Your resume is a hiring manager’s introduction to who you are as an IT professional. If you have been applying to jobs every week and you are not landing interviews, the problem could lie with your resume.
There are several common IT resume mistakes that many job seekers make, but those mistakes are usually simple to correct. If your job search isn’t yielding results, follow these tips to improve your resume.
Your Resume is Too Complex
Hiring managers don’t have the time to decipher overly designed or complex resumes. Do those people – and yourself – a favor by keeping the format as simple as possible. Forego clipart, crazy fonts and color changes in favor of neat sections, clear fonts and bullet points.
It is also important to keep your resume as concise as possible. This can be difficult, but focus on getting your most relevant experience on page one and keeping important but less-critical information on page two. Eliminate skills and experience that are outdated, as they just take up critical space.
You Aren’t Including Relevant Information
Your resume should be tailored to the job for which you are applying. It is important to stress the skills and experience the company lists (as long as you have them). It is acceptable to omit skills, projects and other information that are not aligned with the role.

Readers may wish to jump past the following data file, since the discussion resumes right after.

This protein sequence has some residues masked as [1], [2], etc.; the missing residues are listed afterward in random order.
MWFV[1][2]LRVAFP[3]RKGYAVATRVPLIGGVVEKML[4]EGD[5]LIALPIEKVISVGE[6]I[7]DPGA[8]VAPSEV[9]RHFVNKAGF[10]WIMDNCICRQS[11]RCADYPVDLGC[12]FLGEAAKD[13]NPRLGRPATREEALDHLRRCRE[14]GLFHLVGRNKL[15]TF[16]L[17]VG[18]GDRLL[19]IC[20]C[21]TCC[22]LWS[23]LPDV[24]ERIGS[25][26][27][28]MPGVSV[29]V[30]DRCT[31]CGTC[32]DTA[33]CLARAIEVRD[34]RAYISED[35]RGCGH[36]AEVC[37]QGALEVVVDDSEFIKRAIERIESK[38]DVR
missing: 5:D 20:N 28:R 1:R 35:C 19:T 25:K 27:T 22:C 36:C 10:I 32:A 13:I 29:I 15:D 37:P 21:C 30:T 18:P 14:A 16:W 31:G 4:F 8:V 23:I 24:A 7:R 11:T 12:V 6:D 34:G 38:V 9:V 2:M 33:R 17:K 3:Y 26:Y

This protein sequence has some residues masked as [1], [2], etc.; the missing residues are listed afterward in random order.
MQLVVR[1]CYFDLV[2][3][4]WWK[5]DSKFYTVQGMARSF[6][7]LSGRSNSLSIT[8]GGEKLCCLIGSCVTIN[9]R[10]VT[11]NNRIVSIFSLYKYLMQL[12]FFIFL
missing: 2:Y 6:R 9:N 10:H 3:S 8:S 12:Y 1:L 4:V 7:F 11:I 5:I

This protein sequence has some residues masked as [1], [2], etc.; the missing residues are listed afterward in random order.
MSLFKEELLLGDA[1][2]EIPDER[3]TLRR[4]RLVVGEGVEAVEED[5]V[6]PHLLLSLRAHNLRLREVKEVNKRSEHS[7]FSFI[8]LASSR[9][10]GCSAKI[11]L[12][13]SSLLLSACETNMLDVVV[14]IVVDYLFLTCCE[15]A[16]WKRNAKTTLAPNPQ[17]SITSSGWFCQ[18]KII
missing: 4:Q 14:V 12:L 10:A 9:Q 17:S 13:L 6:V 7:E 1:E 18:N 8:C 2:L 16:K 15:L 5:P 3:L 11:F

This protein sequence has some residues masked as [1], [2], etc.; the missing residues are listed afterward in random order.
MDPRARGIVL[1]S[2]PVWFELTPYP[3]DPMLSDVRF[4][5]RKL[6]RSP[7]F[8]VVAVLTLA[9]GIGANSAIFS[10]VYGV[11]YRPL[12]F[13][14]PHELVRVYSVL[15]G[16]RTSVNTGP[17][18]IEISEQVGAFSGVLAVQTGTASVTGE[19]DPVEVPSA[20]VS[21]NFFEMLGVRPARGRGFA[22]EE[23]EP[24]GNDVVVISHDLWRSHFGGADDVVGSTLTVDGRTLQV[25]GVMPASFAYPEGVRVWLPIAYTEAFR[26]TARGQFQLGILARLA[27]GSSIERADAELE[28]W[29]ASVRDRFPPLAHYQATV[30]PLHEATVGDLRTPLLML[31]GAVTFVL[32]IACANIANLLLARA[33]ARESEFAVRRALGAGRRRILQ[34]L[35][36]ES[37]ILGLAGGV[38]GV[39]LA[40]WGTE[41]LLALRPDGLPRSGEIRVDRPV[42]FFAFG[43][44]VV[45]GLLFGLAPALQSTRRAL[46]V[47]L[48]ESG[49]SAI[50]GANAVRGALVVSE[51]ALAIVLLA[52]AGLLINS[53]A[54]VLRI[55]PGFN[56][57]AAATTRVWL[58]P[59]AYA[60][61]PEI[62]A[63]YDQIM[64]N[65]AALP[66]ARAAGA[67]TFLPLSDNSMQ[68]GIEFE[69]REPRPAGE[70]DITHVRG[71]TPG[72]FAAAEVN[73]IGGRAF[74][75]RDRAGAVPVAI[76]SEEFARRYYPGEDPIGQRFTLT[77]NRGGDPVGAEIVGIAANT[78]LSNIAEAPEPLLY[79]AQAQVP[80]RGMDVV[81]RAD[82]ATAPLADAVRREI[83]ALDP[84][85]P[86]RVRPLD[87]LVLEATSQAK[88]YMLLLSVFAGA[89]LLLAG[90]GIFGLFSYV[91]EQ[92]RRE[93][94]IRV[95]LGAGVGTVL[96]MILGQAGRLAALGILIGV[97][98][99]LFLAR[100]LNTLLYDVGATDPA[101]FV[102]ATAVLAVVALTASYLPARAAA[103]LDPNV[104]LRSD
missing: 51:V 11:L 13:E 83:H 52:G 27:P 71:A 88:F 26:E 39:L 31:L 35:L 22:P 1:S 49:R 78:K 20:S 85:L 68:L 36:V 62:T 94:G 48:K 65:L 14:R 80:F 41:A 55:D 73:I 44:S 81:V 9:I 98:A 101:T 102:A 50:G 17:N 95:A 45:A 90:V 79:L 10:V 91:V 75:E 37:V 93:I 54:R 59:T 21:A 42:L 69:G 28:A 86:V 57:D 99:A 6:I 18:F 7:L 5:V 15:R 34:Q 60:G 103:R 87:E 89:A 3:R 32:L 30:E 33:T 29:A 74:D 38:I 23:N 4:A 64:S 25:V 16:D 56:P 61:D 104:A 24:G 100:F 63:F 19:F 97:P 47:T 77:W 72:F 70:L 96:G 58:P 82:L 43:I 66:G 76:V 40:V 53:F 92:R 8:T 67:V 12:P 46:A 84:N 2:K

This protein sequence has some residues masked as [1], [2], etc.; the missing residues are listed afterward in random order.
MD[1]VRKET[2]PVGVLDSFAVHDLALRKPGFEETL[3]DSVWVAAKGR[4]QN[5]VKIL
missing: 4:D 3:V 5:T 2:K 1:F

You List Responsibilities Rather Than Contributions
This is a common mistake that most IT job seekers make today. Hiring managers don’t care about your job description – they want to know how you brought value to that job. Don’t just list your daily duties. Instead, paint a picture of how your technical skills help the company achieve its goals.
You Included Information That Should Be Confidential
Never include information that could lead to unintentional bias. Employers cannot ask you about deeply personal information, so don’t open the door to their unconscious biases by listing information that should be kept confidential. Remove any references to your age, religious affiliation, marital status, parental status or political affiliation.
You Didn’t Proofread
Hiring managers don’t expect tech pros to be wordsmiths, but they do want to see attention to detail. Simple grammatical errors and spelling mistakes can instantly disqualify you. Run spelling and grammar checks but also have at least two other people you trust review your resume before sending it out.